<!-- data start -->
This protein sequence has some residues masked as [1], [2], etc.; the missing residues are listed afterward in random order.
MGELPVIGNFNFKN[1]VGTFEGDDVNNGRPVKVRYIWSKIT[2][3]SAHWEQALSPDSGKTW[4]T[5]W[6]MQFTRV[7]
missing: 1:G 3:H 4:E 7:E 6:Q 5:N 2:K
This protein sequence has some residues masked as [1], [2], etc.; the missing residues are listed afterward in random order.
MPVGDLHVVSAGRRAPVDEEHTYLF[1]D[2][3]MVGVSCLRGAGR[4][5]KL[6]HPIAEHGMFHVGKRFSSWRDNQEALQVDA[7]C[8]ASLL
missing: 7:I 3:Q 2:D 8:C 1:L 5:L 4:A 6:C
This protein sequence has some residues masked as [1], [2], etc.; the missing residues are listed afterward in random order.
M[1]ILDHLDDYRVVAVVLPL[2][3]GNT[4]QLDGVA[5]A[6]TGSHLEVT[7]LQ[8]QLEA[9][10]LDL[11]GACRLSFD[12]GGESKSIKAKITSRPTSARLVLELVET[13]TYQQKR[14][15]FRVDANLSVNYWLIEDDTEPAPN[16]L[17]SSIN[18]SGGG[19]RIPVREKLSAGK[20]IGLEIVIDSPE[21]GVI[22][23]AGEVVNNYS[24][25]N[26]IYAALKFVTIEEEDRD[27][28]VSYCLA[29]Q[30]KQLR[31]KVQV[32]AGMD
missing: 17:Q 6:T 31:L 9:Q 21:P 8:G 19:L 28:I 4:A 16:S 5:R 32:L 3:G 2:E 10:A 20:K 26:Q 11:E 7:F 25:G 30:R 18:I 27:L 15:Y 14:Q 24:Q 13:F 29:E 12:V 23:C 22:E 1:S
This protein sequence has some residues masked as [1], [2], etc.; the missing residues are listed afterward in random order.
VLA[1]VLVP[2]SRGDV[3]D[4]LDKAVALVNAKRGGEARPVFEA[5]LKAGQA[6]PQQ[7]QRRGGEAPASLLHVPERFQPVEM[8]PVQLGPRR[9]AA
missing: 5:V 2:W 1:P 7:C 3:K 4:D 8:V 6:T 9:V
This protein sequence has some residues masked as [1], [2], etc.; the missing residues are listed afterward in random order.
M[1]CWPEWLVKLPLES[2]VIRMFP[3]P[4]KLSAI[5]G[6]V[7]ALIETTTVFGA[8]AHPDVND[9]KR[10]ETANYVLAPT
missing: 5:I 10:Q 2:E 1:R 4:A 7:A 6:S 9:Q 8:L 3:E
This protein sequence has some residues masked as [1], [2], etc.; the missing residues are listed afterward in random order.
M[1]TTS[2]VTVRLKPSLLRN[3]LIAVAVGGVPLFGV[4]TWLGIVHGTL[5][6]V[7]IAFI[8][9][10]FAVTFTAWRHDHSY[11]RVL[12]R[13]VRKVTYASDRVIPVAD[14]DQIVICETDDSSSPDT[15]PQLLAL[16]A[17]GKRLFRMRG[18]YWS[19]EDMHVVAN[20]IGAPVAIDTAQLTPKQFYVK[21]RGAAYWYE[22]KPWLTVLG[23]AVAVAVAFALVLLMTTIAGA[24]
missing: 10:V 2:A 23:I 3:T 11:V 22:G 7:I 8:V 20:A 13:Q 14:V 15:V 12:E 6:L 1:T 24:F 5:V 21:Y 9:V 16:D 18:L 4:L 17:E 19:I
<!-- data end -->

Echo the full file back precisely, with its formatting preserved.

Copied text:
This protein sequence has some residues masked as [1], [2], etc.; the missing residues are listed afterward in random order.
MGELPVIGNFNFKN[1]VGTFEGDDVNNGRPVKVRYIWSKIT[2][3]SAHWEQALSPDSGKTW[4]T[5]W[6]MQFTRV[7]
missing: 1:G 3:H 4:E 7:E 6:Q 5:N 2:K
This protein sequence has some residues masked as [1], [2], etc.; the missing residues are listed afterward in random order.
MPVGDLHVVSAGRRAPVDEEHTYLF[1]D[2][3]MVGVSCLRGAGR[4][5]KL[6]HPIAEHGMFHVGKRFSSWRDNQEALQVDA[7]C[8]ASLL
missing: 7:I 3:Q 2:D 8:C 1:L 5:L 4:A 6:C
This protein sequence has some residues masked as [1], [2], etc.; the missing residues are listed afterward in random order.
M[1]ILDHLDDYRVVAVVLPL[2][3]GNT[4]QLDGVA[5]A[6]TGSHLEVT[7]LQ[8]QLEA[9][10]LDL[11]GACRLSFD[12]GGESKSIKAKITSRPTSARLVLELVET[13]TYQQKR[14][15]FRVDANLSVNYWLIEDDTEPAPN[16]L[17]SSIN[18]SGGG[19]RIPVREKLSAGK[20]IGLEIVIDSPE[21]GVI[22][23]AGEVVNNYS[24][25]N[26]IYAALKFVTIEEEDRD[27][28]VSYCLA[29]Q[30]KQLR[31]KVQV[32]AGMD
missing: 17:Q 6:T 31:L 9:Q 21:P 8:G 19:L 28:I 4:A 16:S 5:R 32:L 3:G 2:E 10:A 20:K 26:Q 11:E 7:F 25:G 30:R 18:I 27:L 15:Y 14:Q 24:Q 13:F 29:E 12:V 23:C 22:E 1:S
This protein sequence has some residues masked as [1], [2], etc.; the missing residues are listed afterward in random order.
VLA[1]VLVP[2]SRGDV[3]D[4]LDKAVALVNAKRGGEARPVFEA[5]LKAGQA[6]PQQ[7]QRRGGEAPASLLHVPERFQPVEM[8]PVQLGPRR[9]AA
missing: 5:V 2:W 1:P 7:C 3:K 4:D 8:V 6:T 9:V
This protein sequence has some residues masked as [1], [2], etc.; the missing residues are listed afterward in random order.
M[1]CWPEWLVKLPLES[2]VIRMFP[3]P[4]KLSAI[5]G[6]V[7]ALIETTTVFGA[8]AHPDVND[9]KR[10]ETANYVLAPT
missing: 5:I 10:Q 2:E 1:R 4:A 7:A 6:S 9:Q 8:L 3:E
This protein sequence has some residues masked as [1], [2], etc.; the missing residues are listed afterward in random order.
M[1]TTS[2]VTVRLKPSLLRN[3]LIAVAVGGVPLFGV[4]TWLGIVHGTL[5][6]V[7]IAFI[8][9][10]FAVTFTAWRHDHSY[11]RVL[12]R[13]VRKVTYASDRVIPVAD[14]DQIVICETDDSSSPDT[15]PQLLAL[16]A[17]GKRLFRMRG[18]YWS[19]EDMHVVAN[20]IGAPVAIDTAQLTPKQFYVK[21]RGAAYWYE[22]KPWLTVLG[23]AVAVAVAFALVLLMTTIAGA[24]
missing: 10:V 2:A 23:I 3:T 11:V 22:G 7:I 8:V 20:A 13:Q 14:V 15:V 12:E 6:L 1:T 24:F 5:V 21:Y 9:V 16:D 18:L 4:L 17:E 19:I